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Blog Development

Using Loggly to Monitor Your Logs for Performance Problems

By Jason Skowronski 24 Oct 2014

For many web applications, slow performance can be as bad as no performance. Customers get frustrated, they abandon their transactions, and your business suffers. Today, I’m going to share some tips about how to monitor your logs for performance problems using Loggly. I’ll cover:

  • How to log performance data to Loggly
  • How to visualize it
  • How to save your visualizations in a dashboard

I’ll show you how to monitor request time from an Apache application, but Loggly gives you many ways monitor your performance and system status.

Monitoring your performance and system status with Loggly


Logging Performance Data to Loggly

The first step is sending your performance data to Loggly, and here are two easy ways:

  1. Apache or Nginx Logs. Loggly automatically parses a number of log types, including Apache and Nginx logs. With these two types, your logs include response time as a field. You can see the example below with the requestTimeMillis field including the performance metric. In this example, Apache is actually configured to send the time as microseconds, so this response took .69 seconds.Automatically parsed Apache log in Loggly
  2. JSON Logs. You can create custom fields in your logs where you send metrics as JSON. This is a great approach because you can send both from the server or client side using your favorite logging method.

Visualizing Performance Data in Loggly

Now that you have configured your logs to send numeric information to Loggly, the next step is to visualize it. You can do that right from the search page using our Trends feature.

  1. From your search results screen, click on the pie chart icon below the event graph to open the trends view.
    Trends View in Loggly
  2. Upon clicking, you’ll be able to choose your trend type: pie chart, bar chart, timeline or single value. (Note that you have to click on the second pie chart listed in order to select that option.) For performance data, I find the timeline view to be the most useful visualization.

    Trend Chart Options In Loggly
  3. Use the drop-downs below the chart type selection to choose the performance metric you want to graph (in my example, requestTimeMillis) and the statistic type (in my example, the average) in our interface. You can also choose a chart type on the right-hand side. I like area charts because they’re easy to read.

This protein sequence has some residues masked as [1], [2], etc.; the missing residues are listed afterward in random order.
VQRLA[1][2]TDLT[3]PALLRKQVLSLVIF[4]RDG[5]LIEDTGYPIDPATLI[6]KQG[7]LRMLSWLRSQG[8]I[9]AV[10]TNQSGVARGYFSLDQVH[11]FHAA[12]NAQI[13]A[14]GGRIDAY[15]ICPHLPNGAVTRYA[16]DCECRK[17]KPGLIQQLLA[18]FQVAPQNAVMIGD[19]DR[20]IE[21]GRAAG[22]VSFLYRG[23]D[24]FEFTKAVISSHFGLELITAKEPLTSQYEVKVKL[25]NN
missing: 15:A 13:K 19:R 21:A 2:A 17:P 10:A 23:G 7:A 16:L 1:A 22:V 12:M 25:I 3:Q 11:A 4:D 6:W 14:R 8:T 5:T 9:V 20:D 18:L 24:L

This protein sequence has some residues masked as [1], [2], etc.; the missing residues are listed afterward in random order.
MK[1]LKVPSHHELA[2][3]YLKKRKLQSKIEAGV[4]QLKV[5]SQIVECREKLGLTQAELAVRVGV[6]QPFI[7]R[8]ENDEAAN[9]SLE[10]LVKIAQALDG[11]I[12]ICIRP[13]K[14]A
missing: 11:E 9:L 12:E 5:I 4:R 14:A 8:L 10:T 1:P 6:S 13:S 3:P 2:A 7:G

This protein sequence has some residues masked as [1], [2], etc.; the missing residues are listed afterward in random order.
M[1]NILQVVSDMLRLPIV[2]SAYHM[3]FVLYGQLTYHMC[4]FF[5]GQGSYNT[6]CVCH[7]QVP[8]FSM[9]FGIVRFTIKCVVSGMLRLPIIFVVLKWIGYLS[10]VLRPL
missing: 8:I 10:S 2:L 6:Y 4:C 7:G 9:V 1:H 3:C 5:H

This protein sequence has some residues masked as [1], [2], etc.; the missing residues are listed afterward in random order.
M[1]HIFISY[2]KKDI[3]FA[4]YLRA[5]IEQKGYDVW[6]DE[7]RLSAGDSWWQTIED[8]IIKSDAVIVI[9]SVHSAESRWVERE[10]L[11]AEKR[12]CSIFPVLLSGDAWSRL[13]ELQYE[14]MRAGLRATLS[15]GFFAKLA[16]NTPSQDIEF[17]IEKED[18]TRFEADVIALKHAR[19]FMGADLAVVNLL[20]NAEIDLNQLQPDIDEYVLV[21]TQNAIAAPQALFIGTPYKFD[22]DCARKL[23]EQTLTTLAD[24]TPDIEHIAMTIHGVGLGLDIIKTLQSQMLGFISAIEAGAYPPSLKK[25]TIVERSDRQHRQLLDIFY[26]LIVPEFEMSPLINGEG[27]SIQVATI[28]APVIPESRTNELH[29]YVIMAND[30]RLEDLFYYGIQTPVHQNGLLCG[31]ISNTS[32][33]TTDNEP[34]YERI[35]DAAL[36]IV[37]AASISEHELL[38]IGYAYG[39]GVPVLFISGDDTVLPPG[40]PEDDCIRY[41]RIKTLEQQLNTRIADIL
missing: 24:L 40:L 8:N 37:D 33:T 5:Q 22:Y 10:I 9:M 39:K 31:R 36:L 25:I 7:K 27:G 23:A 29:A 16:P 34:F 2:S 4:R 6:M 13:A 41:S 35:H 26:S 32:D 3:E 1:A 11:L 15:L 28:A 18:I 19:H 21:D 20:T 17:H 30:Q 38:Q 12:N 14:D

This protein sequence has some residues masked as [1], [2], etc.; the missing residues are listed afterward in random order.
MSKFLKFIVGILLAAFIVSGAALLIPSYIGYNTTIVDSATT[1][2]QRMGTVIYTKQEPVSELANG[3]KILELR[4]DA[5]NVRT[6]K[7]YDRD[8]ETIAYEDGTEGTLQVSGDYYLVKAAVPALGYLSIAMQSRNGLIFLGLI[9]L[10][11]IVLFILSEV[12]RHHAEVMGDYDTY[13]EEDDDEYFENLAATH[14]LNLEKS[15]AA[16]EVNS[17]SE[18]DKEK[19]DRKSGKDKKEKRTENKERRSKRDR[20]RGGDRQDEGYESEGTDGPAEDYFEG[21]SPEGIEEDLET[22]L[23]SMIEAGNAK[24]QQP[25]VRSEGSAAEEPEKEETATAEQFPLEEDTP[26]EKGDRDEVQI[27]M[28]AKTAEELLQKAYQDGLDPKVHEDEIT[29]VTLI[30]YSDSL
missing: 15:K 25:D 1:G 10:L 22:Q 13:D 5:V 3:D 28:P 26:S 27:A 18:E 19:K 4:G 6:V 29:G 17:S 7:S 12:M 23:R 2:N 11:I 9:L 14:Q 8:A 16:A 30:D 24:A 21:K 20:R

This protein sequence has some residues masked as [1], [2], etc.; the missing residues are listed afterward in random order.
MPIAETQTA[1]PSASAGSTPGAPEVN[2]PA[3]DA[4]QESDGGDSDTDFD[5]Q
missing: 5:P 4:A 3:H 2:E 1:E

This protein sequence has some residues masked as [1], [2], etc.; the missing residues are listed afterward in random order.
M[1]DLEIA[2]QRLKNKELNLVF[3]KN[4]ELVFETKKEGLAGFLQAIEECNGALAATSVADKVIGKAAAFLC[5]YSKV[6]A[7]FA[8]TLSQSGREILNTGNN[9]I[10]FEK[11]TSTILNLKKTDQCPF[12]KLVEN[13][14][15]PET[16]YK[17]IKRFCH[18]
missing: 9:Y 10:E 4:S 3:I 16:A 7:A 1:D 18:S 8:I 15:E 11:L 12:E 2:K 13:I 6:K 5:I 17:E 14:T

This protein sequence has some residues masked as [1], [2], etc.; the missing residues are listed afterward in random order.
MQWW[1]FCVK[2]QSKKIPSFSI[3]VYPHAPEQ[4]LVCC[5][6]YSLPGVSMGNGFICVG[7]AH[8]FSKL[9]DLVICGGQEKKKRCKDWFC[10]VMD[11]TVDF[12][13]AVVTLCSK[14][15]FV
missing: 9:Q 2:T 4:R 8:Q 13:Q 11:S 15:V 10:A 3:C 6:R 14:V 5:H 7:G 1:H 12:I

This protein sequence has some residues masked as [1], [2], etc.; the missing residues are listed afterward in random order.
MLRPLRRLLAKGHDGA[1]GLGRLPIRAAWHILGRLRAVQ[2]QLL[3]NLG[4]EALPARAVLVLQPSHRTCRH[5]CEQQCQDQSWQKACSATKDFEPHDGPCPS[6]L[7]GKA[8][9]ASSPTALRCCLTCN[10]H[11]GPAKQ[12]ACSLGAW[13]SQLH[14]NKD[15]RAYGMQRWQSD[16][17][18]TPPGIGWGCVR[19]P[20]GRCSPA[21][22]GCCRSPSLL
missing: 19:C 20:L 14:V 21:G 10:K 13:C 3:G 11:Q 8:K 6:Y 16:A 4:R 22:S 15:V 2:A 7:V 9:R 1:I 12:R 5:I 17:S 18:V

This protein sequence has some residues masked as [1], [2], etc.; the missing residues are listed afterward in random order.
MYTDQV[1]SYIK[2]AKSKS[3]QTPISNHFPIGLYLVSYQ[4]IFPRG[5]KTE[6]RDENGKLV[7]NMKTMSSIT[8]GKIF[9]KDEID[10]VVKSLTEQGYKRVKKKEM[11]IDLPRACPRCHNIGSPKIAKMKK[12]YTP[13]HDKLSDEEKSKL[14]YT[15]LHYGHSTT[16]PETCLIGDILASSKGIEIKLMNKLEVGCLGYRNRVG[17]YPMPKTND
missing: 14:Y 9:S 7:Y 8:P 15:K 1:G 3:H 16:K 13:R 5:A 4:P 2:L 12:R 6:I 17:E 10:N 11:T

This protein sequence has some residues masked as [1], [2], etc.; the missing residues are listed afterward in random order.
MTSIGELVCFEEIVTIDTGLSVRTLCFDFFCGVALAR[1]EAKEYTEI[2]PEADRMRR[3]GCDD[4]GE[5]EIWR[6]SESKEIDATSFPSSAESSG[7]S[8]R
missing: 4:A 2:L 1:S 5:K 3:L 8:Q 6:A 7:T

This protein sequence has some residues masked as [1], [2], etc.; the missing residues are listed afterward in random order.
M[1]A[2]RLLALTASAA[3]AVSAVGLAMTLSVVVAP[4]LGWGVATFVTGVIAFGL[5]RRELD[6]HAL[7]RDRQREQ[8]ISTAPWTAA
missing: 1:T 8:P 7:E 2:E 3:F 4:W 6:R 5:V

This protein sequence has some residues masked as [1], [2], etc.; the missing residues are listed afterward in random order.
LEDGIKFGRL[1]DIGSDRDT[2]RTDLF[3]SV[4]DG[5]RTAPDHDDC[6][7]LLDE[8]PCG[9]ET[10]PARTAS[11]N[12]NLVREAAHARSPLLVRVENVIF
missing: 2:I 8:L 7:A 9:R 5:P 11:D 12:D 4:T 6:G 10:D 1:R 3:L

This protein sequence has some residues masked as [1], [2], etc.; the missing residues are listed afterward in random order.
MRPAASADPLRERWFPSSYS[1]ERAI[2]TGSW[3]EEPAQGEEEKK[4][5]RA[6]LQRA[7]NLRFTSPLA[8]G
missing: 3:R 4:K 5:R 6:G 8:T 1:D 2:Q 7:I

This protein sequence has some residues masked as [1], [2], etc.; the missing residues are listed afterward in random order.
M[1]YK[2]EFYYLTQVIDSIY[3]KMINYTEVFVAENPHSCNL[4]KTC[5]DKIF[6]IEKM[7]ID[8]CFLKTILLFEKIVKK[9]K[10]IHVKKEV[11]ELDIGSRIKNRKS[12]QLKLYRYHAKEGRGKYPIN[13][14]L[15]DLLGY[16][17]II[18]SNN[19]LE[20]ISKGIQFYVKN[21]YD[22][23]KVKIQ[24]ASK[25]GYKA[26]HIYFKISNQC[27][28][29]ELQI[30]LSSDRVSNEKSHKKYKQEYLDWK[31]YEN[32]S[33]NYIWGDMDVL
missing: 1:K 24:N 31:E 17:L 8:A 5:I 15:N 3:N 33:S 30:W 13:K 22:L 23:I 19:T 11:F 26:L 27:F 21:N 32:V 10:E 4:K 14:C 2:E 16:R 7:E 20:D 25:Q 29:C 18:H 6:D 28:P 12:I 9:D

4. You may want to look at more than one data series on the same chart. In the example below, I included both average response times and maximum response times so that I could quickly identify any big outliers. You add values by clicking on the + sign at the right-hand side to add a series.
    Add data series view in Loggly


My visualization looks like this:

Visualization Screen in Loggly

Pretty useful! The spike at the beginning is showing that it took longer to process requests while Tomcat was starting up. I’m glad to see that once the service completed its restart, it’s performing pretty consistently.

How to Monitor Your Visualization in a Log Dashboard

If you want the view you created to be available for inclusion on your custom dashboard, you click the orange button on the right-hand side of the Trends toolbar (Add New Dashboard in Loggly Icon) to Save as Dashboard Widget. (Custom dashboards are a feature of Loggly trials and paid plans.)

Then, you follow these steps.

  1. On the Dashboard page, click the Add New Dashboard in Loggly Icon button to add a new dashboard.
  2. When the “Add New Dashboard” pop-up shows, type in a name for your new dashboard and click “Submit”.Create a New Loggly Dashboard Window
  3. Now start adding widgets (your trend graphs or saved searches). You can choose from any widgets that come with Loggly’s standard summary dashboard or ones that you create from the trends interface. The widgets you create yourself appear under “Custom Widgets”.20141024Post_Dashboard-add-widget

Staying on Top of Your Application’s Performance

Using the performance dashboard I created, I have a constantly updated reference point for how my application is performing. My whole team can stay up to date on system status.

Once I have a good idea of what’s “normal” by monitoring my Apache Response Time graph, I can generate an alert that looks for the condition and notifies me. (I’ll save this topic for another blog post.) With Loggly, you can be the first to know about performance problems, so that you can fix them before they have a negative impact on your business.

If you don’t already have a Loggly account, get Loggly now (no credit card needed!) and try this for yourself.

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Jason Skowronski

Jason Skowronski